Patrick Henry: Liberty or Death
According to the SIRIS database, the statuette is owned by a private collector near Boston.News Flash 3/3/2012: The statuette of Patrick Henry shown above may have been misidentified and there are two or more different versions of it.
Statuette of Gen. Warren,
by B. Hughes
Image courtesy of the Owner
Another statuette of Patrick Henry has been found in the Chrysler Museum of Art in Norfolk, VA. In the article, Patrick Henry: Sentinel for the People, William Rasmussen of the Virginia Historical Society wrote of it:
Note that in the 1830's, Ball Hughes survived the Cholera of 1832 in New York after fleeing the city and he lived through the Panic of 1837. These events no doubt had an effect on Ball Hughes poverty and lack of patronage.
The statuette that William Rasmussen referred to was on loan to the Virginia Historical Society from the Chrysler Museum of Art at the time. That statuette, [available here] is similar to the statuette of Patrick Henry by Ball Hughes (shown at the top of this page) that is listed on the Smithsonian SIRIS database. The one at the Chrysler Museum of Art is much smaller and not as detailed as that one. It's at 11 1/2" high painted plaster. “Liberty or Death” is inscribed on both bases. The shape of the bases is different and the angle of the upraised sword is different.
The Smithsonian SIRIS database also lists another statuette of Patrick Henry, owned by the Chrysler Museum of Art. The medium is described as "pink wax, painted." There is no other information about it. This would make three different statuettes found to date.
An unknown author wrote the following in the Poem about Ball Hughes, supposedly in 1852:
General Warren is a very spirited statuette of the American patriot General Joseph Warren, Jr. (1741-1775) at Bunker Hill. Gen. Joseph Warren was from Suffolk County, MA, the county that includes Boston. The statuette was completed in 1858 according to the Crayon, Vol. 5, No.3, Mar. 1858, pp. 84-89 [?] and the Cosmopolitan Art Journal, Vol. 2, No. 4, Sept. 1858, pp. 207-209 [?]. I don’t have the text of either of these articles. I question the date of 1852 for the poem above because of the reference to the General Warren statuette. Also, Ball Hughes did most of his poker sketches in the 1850’s (after about 1853) and the 1860’s.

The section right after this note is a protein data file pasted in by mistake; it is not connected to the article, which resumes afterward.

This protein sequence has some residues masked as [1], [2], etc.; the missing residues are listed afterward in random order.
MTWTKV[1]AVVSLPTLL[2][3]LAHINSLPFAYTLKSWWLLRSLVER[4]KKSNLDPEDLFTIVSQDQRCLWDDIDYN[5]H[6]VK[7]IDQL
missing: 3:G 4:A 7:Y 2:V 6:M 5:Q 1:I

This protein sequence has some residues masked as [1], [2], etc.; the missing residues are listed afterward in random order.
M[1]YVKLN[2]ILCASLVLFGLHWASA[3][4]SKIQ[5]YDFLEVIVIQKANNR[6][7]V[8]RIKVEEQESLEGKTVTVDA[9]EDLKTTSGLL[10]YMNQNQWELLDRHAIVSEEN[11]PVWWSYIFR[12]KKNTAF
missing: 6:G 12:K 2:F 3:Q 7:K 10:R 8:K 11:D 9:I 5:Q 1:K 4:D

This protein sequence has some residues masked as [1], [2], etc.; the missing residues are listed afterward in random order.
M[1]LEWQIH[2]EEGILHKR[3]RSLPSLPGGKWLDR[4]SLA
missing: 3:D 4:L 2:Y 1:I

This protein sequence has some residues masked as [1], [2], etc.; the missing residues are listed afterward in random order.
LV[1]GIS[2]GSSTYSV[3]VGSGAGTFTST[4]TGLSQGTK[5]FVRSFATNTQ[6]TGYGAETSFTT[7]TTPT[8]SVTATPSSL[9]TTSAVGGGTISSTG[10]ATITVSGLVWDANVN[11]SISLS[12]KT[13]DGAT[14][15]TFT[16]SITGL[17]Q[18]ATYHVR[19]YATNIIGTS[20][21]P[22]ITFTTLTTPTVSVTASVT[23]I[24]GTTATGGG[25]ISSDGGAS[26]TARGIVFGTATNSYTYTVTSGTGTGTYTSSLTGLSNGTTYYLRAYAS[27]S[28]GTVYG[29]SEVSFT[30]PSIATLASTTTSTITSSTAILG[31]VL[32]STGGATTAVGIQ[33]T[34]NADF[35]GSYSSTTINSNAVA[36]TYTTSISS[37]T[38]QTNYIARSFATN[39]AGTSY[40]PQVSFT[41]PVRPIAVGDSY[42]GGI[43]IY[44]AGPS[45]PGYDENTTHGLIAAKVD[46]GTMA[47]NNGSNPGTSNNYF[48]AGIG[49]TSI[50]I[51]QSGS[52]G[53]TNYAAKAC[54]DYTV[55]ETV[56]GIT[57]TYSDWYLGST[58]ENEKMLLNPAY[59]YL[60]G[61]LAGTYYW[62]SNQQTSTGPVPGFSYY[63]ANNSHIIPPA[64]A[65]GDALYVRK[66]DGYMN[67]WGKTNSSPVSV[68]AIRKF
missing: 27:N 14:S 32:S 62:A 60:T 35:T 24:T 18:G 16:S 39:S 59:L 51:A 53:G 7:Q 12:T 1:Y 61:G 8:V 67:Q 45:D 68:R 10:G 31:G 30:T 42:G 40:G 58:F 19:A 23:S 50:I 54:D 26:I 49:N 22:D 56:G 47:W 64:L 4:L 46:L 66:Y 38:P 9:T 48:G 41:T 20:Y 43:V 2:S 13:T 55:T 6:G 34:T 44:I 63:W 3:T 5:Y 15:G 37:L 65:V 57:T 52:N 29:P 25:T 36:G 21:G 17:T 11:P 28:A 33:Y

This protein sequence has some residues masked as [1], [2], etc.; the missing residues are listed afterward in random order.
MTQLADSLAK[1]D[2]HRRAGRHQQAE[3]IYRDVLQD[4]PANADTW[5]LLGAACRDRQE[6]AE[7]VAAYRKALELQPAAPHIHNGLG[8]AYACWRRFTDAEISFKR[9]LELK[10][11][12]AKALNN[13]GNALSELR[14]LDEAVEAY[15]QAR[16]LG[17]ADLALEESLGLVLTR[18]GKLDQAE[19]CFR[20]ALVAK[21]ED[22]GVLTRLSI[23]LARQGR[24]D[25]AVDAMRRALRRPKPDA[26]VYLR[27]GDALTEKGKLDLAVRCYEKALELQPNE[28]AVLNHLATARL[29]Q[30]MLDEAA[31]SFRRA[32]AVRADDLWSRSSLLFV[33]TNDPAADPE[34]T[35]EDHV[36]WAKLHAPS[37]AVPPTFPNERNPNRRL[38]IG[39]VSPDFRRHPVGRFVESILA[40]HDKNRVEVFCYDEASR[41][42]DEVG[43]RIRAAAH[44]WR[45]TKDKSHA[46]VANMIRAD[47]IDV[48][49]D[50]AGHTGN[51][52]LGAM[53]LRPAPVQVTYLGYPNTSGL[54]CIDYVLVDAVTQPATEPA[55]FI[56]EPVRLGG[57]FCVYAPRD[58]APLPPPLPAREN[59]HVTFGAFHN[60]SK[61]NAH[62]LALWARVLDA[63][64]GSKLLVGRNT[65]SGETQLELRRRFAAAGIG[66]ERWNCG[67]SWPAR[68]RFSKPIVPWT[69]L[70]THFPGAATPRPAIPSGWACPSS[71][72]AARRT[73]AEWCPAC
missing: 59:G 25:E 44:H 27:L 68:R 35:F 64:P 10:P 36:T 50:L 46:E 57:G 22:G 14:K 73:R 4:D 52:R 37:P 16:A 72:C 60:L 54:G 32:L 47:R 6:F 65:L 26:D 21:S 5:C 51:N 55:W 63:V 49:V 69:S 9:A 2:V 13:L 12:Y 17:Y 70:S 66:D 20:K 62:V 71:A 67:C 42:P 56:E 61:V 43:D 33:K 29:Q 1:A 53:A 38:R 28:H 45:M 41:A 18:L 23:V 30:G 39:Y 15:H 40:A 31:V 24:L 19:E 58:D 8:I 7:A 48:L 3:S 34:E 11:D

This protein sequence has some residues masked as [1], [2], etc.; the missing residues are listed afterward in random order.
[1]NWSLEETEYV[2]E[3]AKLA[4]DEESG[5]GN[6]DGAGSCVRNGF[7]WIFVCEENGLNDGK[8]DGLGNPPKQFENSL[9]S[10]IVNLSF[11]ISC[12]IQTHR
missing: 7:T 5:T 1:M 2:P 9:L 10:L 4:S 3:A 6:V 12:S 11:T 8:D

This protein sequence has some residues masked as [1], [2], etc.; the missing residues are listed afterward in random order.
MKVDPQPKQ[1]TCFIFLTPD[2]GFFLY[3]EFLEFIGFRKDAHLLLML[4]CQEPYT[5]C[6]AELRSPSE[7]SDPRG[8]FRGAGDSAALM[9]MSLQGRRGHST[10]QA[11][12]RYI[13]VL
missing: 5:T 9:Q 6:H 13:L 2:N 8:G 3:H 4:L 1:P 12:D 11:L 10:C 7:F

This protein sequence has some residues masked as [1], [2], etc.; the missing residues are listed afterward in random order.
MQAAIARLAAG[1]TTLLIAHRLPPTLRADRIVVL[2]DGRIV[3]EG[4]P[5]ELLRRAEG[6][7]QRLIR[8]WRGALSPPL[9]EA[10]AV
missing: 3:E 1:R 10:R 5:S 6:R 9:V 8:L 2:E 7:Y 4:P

From the Wikipedia entry for Joseph Warren:
The Death of General Warren at the Battle of Bunker's Hill, June 17, 1775
John Trumbull, 1786
Col. John Trumbull painted the scene (shown above): The Death of General Warren at the Battle of Bunker's Hill, June 17, 1775 showing the mortally wounded Gen. Warren on the ground and another American soldier with an upraised sword. Ball Hughes may have used this painting as his inspiration for the statuette.
John Trumbull was a famous American patriot and the “Painter of the Revolution.” The elder Trumbull befriended Ball Hughes when he arrived in New York from England in 1829. See New York:1829-1838.
I did a quick search and discovered that the Patrick Henry statuette(s) may have been mislabeled by the Smithsonian American Art Museum and by the Chrysler Museum of Art. Patrick Henry was a politician and governor of Virginia. "Liberty or Death" is attributed to a speech that he gave on March 23, 1775.
"Liberty or Death" became a motto of the Revolutionary War and someone may have mistakenly assumed that because Ball Hughes put the "Liberty or Death" motto on the base of the statuette, that the subject was Patrick Henry. No other records of a statuette of Patrick Henry by Robert Ball Hughes have been found.
Several of Ball Hughes' popular works were copied by making a plaster mould (plaster cast) of the original and then casting a copy of the original, in plaster or bronze. These included the statuette of Alexander Hamilton, the bust of Gen. Warren, and a bust of Washington Irving. The three statuettes identified above as being of Patrick Henry appear to be different sizes and different mediums (plaster or wax).